Costa Rican President Laura Chinchilla on Wednesday criticized his Nicaraguan counterpart, Daniel Ortega, who expressed support for Libyan leader Moammar Gadhafi amid protests from the Libyan people that have been suppressed by government violence.
“This gesture by the president of Nicaragua in some way reflects the values with which decisions are being made in Nicaragua,” Chinchilla said on “Nuestra Voz,” a radio program on Radio Monumental.
Chinchilla said that Ortega’s support of Gadhafi “puts in a clearer context the decisions of the government of Nicaragua, which has taken the time to ignore rules of civilized coexistence between countries by to invading Costa Rica,” referring to Nicaragua’s incursion into Isla Calero along the border between the two countries.
Ortega offered his solidarity to Gadhafi on Monday during what Ortega described as “tense moments in the Arab nation.” On the Nicaraguan government’s website, Ortega said he has communicated by phone with the North African ruler. Ortega referred to Gadhafi as fighting a “great battle” in defending his country’s unity. Ortega said unrest in Libya is a “terrible situation, where all types of conspiracies exist.” The comments were made at an event honoring Nicaraguan revolutionary Augusto Cesar Sandino.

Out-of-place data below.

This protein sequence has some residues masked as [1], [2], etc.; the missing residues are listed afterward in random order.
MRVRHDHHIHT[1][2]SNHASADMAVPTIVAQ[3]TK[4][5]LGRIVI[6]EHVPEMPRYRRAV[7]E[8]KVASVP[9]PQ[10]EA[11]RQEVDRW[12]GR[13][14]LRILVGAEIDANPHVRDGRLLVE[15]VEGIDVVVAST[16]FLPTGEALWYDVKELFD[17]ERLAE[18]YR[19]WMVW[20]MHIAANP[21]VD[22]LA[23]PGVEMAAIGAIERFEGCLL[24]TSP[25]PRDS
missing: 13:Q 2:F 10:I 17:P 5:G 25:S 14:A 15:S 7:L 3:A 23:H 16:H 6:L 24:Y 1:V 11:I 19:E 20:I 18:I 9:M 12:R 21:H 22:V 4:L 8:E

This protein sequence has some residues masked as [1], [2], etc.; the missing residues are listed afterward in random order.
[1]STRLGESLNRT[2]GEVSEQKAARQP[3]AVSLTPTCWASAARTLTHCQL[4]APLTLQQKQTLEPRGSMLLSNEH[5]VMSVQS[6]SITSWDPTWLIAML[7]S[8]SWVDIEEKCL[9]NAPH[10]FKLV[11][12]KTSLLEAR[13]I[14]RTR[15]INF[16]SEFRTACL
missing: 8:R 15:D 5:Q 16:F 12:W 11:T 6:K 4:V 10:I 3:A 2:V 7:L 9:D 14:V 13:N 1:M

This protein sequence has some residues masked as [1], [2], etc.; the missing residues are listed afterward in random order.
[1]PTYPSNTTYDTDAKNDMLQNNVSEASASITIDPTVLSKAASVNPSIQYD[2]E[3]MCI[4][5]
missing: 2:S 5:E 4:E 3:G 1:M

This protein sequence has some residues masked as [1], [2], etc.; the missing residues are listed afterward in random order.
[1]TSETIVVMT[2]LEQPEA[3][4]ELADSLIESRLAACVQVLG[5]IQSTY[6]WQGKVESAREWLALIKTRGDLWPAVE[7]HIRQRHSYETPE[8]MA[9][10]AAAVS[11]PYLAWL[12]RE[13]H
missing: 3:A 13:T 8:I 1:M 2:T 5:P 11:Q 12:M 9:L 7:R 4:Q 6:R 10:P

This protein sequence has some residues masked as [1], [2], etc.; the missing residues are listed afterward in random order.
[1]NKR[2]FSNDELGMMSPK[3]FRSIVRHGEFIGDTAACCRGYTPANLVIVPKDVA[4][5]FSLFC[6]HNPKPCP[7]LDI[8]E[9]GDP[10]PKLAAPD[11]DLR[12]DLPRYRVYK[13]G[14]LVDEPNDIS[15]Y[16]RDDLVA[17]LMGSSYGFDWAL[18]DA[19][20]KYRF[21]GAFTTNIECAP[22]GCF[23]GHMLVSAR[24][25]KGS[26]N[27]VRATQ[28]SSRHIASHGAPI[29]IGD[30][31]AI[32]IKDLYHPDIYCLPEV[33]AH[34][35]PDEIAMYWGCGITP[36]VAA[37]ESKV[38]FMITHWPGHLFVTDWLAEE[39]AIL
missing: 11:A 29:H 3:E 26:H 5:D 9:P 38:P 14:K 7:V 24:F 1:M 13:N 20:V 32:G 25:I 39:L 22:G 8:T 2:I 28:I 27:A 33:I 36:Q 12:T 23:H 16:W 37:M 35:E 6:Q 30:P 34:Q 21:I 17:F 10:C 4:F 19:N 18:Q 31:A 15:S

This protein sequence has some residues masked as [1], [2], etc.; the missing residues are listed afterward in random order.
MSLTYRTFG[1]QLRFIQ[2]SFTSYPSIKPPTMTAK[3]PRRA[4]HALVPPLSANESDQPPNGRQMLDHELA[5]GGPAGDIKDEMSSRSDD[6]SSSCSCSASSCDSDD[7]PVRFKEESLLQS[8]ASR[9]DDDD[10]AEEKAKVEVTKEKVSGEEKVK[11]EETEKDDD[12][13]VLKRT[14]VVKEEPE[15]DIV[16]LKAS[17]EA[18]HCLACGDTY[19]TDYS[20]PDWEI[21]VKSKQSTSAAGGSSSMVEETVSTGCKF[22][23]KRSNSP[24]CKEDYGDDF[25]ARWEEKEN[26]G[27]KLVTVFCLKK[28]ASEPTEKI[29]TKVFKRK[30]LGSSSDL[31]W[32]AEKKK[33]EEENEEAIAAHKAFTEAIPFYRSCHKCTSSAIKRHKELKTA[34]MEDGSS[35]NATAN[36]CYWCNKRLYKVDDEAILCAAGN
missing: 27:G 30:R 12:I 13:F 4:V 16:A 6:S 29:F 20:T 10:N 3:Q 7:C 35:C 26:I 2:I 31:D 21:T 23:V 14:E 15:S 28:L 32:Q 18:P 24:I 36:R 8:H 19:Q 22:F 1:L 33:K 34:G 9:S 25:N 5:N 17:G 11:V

Human rights groups say more than 200 people have died as Libyan security forces crack down on protesters. However, protesters appear to have taken control of the eastern half of the country. Gadhafi reportedly has stayed in the country’s capital, Tripoli, which is still held by pro-Gadhafi supporters. Gadhafi last week denied reports he fled to Venezuela.
Ortega was awarded the Al-Gaddafi International Prize for Human Rights in 2009, a Libyan award named after the country’s leader. Other Latin American leaders to win the award are Fidel Castro (1998), Evo Morales (2000) and Hugo Chávez (2004).
Of those leaders, Ortega has been most vocal in supporting Gadhafi. Chávez has remained surprisingly silent on the issue.
Meanwhile Chinchilla, who wrote about Ortega’s “hate campaign” against Costa Rica in an editorial in The Miami Herald last week, continues to lambaste Ortega in the media.